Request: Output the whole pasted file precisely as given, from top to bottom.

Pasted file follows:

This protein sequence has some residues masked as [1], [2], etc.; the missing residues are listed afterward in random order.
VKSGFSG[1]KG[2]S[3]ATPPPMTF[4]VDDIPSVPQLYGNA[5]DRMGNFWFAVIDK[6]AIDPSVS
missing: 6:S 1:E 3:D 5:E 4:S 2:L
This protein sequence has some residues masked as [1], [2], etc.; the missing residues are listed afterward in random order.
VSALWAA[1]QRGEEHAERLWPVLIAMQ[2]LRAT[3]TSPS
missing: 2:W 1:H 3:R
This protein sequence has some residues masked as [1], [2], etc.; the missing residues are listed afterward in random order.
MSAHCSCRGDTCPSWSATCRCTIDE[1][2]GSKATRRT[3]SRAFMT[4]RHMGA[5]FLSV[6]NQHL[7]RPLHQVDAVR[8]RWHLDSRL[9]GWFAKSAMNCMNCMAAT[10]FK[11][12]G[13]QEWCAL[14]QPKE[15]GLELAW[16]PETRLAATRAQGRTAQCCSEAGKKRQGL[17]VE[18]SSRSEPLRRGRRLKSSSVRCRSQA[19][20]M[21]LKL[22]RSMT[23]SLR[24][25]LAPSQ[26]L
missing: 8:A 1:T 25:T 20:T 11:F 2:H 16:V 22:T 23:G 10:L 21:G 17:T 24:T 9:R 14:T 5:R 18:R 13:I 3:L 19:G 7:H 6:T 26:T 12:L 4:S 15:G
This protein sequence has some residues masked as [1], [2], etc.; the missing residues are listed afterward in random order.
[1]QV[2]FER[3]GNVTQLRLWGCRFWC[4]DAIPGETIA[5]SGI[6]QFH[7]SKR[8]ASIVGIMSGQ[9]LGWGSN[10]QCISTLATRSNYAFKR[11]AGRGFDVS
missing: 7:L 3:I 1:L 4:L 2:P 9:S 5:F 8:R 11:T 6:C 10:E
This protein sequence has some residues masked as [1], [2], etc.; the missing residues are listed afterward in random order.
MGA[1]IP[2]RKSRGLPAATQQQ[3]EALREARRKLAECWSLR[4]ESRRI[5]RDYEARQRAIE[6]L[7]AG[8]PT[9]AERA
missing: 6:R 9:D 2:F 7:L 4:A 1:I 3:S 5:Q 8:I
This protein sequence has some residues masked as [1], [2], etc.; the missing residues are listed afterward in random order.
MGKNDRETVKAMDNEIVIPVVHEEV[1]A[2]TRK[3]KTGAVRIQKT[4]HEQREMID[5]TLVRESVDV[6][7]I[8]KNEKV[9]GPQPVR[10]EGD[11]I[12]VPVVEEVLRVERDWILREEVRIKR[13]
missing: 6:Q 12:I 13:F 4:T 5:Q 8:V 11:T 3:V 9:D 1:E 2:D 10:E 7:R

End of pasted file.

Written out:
This protein sequence has some residues masked as [1], [2], etc.; the missing residues are listed afterward in random order.
VKSGFSG[1]KG[2]S[3]ATPPPMTF[4]VDDIPSVPQLYGNA[5]DRMGNFWFAVIDK[6]AIDPSVS
missing: 6:S 1:E 3:D 5:E 4:S 2:L
This protein sequence has some residues masked as [1], [2], etc.; the missing residues are listed afterward in random order.
VSALWAA[1]QRGEEHAERLWPVLIAMQ[2]LRAT[3]TSPS
missing: 2:W 1:H 3:R
This protein sequence has some residues masked as [1], [2], etc.; the missing residues are listed afterward in random order.
MSAHCSCRGDTCPSWSATCRCTIDE[1][2]GSKATRRT[3]SRAFMT[4]RHMGA[5]FLSV[6]NQHL[7]RPLHQVDAVR[8]RWHLDSRL[9]GWFAKSAMNCMNCMAAT[10]FK[11][12]G[13]QEWCAL[14]QPKE[15]GLELAW[16]PETRLAATRAQGRTAQCCSEAGKKRQGL[17]VE[18]SSRSEPLRRGRRLKSSSVRCRSQA[19][20]M[21]LKL[22]RSMT[23]SLR[24][25]LAPSQ[26]L
missing: 8:A 1:T 25:T 20:T 11:F 2:H 16:V 22:T 23:G 10:L 21:G 17:T 24:T 9:R 14:T 5:R 18:R 13:I 3:L 19:G 7:H 6:T 26:T 12:L 4:S 15:G
This protein sequence has some residues masked as [1], [2], etc.; the missing residues are listed afterward in random order.
[1]QV[2]FER[3]GNVTQLRLWGCRFWC[4]DAIPGETIA[5]SGI[6]QFH[7]SKR[8]ASIVGIMSGQ[9]LGWGSN[10]QCISTLATRSNYAFKR[11]AGRGFDVS
missing: 7:L 3:I 1:L 4:L 2:P 9:S 5:F 8:R 11:T 6:C 10:E
This protein sequence has some residues masked as [1], [2], etc.; the missing residues are listed afterward in random order.
MGA[1]IP[2]RKSRGLPAATQQQ[3]EALREARRKLAECWSLR[4]ESRRI[5]RDYEARQRAIE[6]L[7]AG[8]PT[9]AERA
missing: 6:R 9:D 2:F 7:L 4:A 1:I 3:S 5:Q 8:I
This protein sequence has some residues masked as [1], [2], etc.; the missing residues are listed afterward in random order.
MGKNDRETVKAMDNEIVIPVVHEEV[1]A[2]TRK[3]KTGAVRIQKT[4]HEQREMID[5]TLVRESVDV[6][7]I[8]KNEKV[9]GPQPVR[10]EGD[11]I[12]VPVVEEVLRVERDWILREEVRIKR[13]
missing: 6:Q 12:I 13:F 4:T 5:Q 8:V 11:T 3:V 9:D 1:E 2:D 10:E 7:R